See also:
Portal of scientific journals of Croatia

2014 | Action Number: IS0906

Children’s Cultures and Media Cultures

This special issue is resulting from the work of the Working Group 4 on “Audience transformations and social integration” of the COST Action IS0906 “Transforming Audiences, Transforming Societies”. COST is an intergovernmental framework for European Cooperation in Science and Technology, allowing the coordination of nationally-funded research at the European level.

The connection between children's cultures and media cultures can be considered a privileged area of innovation, in which many different actors and stakeholders (children, parents, educators, producers, marketing agents, regulators, policy makers and, last but not least, scholars) constantly negotiate the meaning of childhood in our globalised societies.

In the ever changing landscape of (old and new) media and their audiences, convergence between children’s cultures and media cultures is an increasingly topical field of study. To name but some of the challenges this reality presents, one could note how children and adolescents are continually exposed to the expansion of global digital TV channels addressed to them; how  the growing investment in marketing activities is often associated with new forms of publicity and participation in new platforms like SNS sites or mobile communication; how new social practices born of changing family structures and the fast paced rhythm of everyday life make children’s lives not only far more institutionalised, but also increasingly individualistic. In fact, today children’s lives are influenced by a culture that is dominated by personal and mobile media far more than it ever was in past generations.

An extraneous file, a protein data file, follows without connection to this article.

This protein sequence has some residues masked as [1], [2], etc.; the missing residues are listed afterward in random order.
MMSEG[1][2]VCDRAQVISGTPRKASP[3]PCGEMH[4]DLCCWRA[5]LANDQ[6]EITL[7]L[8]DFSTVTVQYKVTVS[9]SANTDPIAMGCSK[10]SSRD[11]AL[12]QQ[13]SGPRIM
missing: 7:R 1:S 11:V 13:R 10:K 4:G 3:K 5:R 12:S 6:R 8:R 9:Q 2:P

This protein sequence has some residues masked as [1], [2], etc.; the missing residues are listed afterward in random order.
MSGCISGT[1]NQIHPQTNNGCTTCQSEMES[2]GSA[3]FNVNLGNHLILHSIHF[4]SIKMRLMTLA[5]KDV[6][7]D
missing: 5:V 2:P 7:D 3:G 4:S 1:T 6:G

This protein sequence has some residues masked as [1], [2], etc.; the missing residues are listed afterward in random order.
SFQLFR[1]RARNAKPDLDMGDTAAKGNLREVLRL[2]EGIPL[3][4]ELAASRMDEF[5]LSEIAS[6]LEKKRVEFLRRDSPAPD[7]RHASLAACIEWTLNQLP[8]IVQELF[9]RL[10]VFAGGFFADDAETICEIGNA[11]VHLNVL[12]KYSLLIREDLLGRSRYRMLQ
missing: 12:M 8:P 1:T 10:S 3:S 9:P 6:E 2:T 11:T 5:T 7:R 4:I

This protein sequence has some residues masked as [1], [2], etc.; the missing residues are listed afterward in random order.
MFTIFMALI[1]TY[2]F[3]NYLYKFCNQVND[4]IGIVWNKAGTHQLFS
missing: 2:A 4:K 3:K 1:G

In this special issue, some of the aforementioned topics are studied in greater depth and debated on different levels, starting with children’s experience of everyday life and arriving at the concepts put forward by public policies and institutions.


Introduction: Children’s Cultures and Media Cultures
Cristina Ponte, Piermarco Aroldi

The Complex Process of Children’s Identity in New Landscapes of Media and Culture
Ebba Sundin
Youth Media Participation: Global Perspectives
Sirkku Kotilainen, Annikka Suoninen

TOPmodels and Top Designers: Forms of Social Interaction and Creativity in the TOPmodel Online Forums
Mari Mäkiranta

Dress up and What Else? Girls’ Online Gaming, Media Cultures and Consumer Culture
Giovanna Mascheroni, Francesca Pasquali

Media, Children and Play: New Practices in a New (and Complex) Ecosystem
Carolina Duek

Meet me at the Coconut Gate at 8.30: ‘Mikmak’ as a Site of Socialisation
David Levin, Sharon Ramer Biel